Clash of the Ironclads: Iron Thunder: The Battle Between the Monitor and the Merrimac, A Civil War Novel by Avi
Newbery author Avi, whose The True Confessions of Charlotte Doyle (Summer Reading Edition) took the reader to sea as a able seaman of 1832, returns with an up-close and personal story of the transformational battle of the Monitor and Merrimac, ironclads which forever changed warfare at sea.
In Iron Thunder (I Witness) we meet thirteen-year-old Tom Carroll, taken to the Brooklyn Naval Yard by his war-widowed mother, who hopes to find him a job to help the family survive the early years of the Civil War. Small but nimble, Tom is hired for seventy-five cents a week to be the errand boy to John Ericsson, designer of the Union's first ironclad warship, to be christened The Monitor, but known as "Ericsson's Folly" among the Navy Yard workers who doubt it will float. Still, Tom's family desperately needs his small salary to supplement his mother's earnings as washerwoman, and Tom soon becomes Ericsson's ship's boy as the unlikely craft takes shape.
Soon, however, Tom realizes that he is being shadowed by a couple of men who offer him gold coins and steak dinners in return for information about Ericsson's invention. Tom suspects that the two are "Copperheads," Southern sympathizers who are spying to learn if the Union's ironclad is a threat to the South's blockade-breaking Merrimac. Fearing that he himself could be hanged as a spy if caught with the men, Tom begins to spend his nights below deck on the half-finished ironclad, but when, just as the Monitor is to be launched and sail southward, Tom tries to slip home to tell his mother good-bye, only the brawling ability of Tom's streetwise Irish friends helps him escape the Southern spies.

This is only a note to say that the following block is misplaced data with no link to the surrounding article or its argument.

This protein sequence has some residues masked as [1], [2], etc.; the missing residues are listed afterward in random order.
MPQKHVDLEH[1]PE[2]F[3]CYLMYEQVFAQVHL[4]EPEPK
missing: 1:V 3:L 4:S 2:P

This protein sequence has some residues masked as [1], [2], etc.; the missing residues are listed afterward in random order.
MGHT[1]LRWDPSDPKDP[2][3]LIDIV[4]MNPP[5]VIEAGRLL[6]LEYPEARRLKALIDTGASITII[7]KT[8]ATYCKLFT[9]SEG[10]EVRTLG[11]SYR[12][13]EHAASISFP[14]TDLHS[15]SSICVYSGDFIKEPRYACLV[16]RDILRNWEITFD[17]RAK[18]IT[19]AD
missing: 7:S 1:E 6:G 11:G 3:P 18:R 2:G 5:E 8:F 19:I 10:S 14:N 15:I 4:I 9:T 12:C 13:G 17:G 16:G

At last, the Monitor begins its slow and perilous journey to Hampton Roads, nearly sinking partway in a powerful squall. Tom is both fearful and exhilarated when he sees the destruction caused by the Merrimac's first outing against the Union's blockading warships. The battle which follows on the next day, when the little Monitor steams bravely into the path of the advancing Merrimac, is thunderous and terrifying as the two ironclads fire their mighty cannons at almost point-blank range. With the failure of the Monitor's speaking tubes, Tom Carroll is thrown into a pivotal position as he relays commands from Captain Worden in the pilot house to the men firing the ship's two cannons from within their iron-sided revolving turret. After four hours, the Merrimac begins to take on water and withdraws from the battle, allowing the crew and captain of the Monitor to claim a partial victory.
Avi's interweaving of historic fact and personalities makes for a tightly written adventure story, with the slightly fictionalized Tom Carroll a believable first-person observer of the sequence of events which may have changed the outcome of the Civil War. This first title in a proposed I Witness series is well-written and documented with period photographs, drawings, and maps, and museum objects taken from the Monitor itself. Iron Thunder (I Witness) is a an engrossing adventure story which would also make great collateral reading along with a middle school Civil War unit.
Indeed, in this book Avi offers a work of fiction with the supporting back matter of an historical work. An extensive glossary is included, along with author's notes which include information about the new USS Monitor Center Museum, which displays the turret and pilot house and numerous objects recovered from the sunken wreck of the ship and offers the visitor a full-sized replica of the vessel and a simulation of the momentous battle itself. A bibliography, including the full account of the confrontation by the surviving Union officers, is also appended.